A Versatile Organism – The Many Uses for Algae

Why Algae?

Blue whales, the largest creatures in the history of our planet, are sustained by tiny krill. Perhaps the Earth's bottomless appetite for fossil fuels can be satiated by something even smaller. Algae are more than just the scum on top of the pond. When properly utilized, algae can produce fuels, chemicals and materials that are better and cleaner than petroleum-based ones.

Algae are a broad group of simple plants ranging from single-celled diatoms to fifty meter long giant kelp. There are over 100,000 species. Some algae form symbiotic relationships with other organisms to build lichens and coral reefs. Among the oldest organisms on Earth, algae found in the Vindhya Basin of India date back over 1.5 billion years.

Algae for Biofuels

BioFuel Plant

Some algae species are 50% or more lipid oil by weight. This oil can be pressed from the algae and refined into diesel. The process for extracting algal oil, at its most basic level, is similar to pressing an olive. Up to 75% of the oil can be squeezed from algae with a simple mechanical press. Hexane can be used as a solvent to increase extraction up to 95%. Once extracted, the oil is refined through transesterification. A catalyst such as sodium hydroxide is mixed with alcohol to produce biodiesel and glycerol.

Does the resulting biodiesel burn cleaner than fossil-based diesel? A study by Consumer Reports, using a 2002 Volkswagen Jetta TDI modified to run on multiple fuels, found that pure biodiesel had similar emissions to petroleum diesel. The biodiesel produced slightly higher hydrocarbons and mono-nitrogen oxides (NOx) while creating less particulate matter. Carbon dioxide levels were the same. However, a major factor with fuels sourced from plants is that the process consumes as much CO2 as it produces.

The California biotech firm Solazyme fueled a Mercedes Benz C320 with algae-sourced biodiesel. They drove the car around the 2008 Sundance Film Festival in Park City Utah to promote Josh Tickell's film “Fields of Fuel”, which features Solazyme.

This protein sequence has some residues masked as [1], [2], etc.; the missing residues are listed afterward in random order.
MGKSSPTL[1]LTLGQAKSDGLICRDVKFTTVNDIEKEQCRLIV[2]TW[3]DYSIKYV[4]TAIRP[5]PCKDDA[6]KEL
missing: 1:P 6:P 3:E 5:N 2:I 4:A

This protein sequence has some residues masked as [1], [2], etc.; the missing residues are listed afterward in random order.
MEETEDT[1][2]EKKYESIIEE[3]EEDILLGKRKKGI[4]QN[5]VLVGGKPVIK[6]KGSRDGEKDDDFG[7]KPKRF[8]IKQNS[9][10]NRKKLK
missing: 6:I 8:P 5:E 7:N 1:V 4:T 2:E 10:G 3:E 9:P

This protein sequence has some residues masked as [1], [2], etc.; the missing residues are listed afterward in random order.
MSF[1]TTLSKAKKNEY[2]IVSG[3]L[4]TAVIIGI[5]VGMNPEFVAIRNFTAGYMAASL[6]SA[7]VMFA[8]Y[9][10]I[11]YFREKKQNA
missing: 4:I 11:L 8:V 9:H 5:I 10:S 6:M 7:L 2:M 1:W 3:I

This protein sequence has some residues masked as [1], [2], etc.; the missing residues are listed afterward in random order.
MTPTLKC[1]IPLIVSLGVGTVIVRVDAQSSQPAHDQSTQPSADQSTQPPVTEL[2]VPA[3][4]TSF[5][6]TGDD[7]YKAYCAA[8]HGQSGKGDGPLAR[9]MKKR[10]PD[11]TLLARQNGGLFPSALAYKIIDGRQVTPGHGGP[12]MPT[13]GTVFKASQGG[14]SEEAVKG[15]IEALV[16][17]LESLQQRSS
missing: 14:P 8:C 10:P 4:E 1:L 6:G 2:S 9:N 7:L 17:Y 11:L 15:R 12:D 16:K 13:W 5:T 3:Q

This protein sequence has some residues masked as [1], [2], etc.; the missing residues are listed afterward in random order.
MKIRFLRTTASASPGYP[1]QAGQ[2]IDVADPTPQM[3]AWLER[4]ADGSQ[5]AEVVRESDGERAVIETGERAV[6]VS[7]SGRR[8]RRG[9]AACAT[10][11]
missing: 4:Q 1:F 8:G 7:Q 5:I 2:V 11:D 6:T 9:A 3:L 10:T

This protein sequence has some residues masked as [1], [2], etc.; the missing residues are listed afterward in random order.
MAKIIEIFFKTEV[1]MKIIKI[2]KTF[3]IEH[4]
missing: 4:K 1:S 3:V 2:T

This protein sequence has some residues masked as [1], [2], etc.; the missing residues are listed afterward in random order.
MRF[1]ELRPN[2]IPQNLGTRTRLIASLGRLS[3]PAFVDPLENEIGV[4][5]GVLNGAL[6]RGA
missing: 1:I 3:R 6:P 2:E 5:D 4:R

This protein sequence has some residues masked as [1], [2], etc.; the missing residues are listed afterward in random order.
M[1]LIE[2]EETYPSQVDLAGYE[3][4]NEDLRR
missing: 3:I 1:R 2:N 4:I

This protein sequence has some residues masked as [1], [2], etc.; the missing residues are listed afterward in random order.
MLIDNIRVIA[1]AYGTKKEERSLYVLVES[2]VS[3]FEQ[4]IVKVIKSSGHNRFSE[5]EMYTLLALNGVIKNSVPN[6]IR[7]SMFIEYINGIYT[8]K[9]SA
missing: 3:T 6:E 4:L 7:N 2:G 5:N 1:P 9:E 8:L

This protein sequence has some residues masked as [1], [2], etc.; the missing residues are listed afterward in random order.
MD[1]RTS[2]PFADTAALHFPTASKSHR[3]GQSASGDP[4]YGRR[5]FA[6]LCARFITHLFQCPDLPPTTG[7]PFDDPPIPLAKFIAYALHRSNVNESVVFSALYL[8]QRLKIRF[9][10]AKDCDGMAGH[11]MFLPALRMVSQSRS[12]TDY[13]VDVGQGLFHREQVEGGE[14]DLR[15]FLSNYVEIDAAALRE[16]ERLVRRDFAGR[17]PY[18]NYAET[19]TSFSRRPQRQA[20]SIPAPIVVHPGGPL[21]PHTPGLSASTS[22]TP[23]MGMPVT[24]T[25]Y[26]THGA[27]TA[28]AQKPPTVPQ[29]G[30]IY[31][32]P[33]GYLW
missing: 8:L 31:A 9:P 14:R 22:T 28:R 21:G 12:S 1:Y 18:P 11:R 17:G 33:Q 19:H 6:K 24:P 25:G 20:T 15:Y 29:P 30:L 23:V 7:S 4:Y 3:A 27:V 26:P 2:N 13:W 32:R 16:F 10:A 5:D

Algal oil can also be used to make cleaner forms of jet fuel, methane, ethanol, butanol and gasoline.

Uses for Algae Glycerol

In order for algae-sourced fuel to compete economically with petroleum diesel, manufacturers must make the most of every part of the process. The glycerol that is created in biodiesel production must be harnessed and not wasted. Glycerol is a colorless, odorless simple sugar alcohol. It connects three fatty acids to form a triglyceride.

One use for the glycerol by-product is as a feedstock for algae. Researchers have found that algae grown with glycerol have greater mass and higher lipid content. Therefore, they are even better for the purpose of biodiesel.

The food industry uses glycerol as a sweetener, preservative, thickener and moistener. Glycerol is used in lotions, lubricants and other skin care products.

The Formula E electric car racing series has found perhaps the most revolutionary purpose for glycerol. All of their cars are charged with it. The vehicles are moved around the globe from race to race. Charging them from potentially dirty power grids would contradict the message about sustainability Formula E is sending. So the league brings its own chargers powered by algae glycerol.

Aquafel Research built a pair of glycerol-fueled generators which travel in a shipping container with the teams. Not only is the fuel nearly emissions-free, but it runs cleaner in the machines as well. The generators are modified Cummins KTA50 models which typically run on diesel. Running on glycerol, there is no soot, no clogging and increased lubricity. The machines are more efficient and require less maintenance.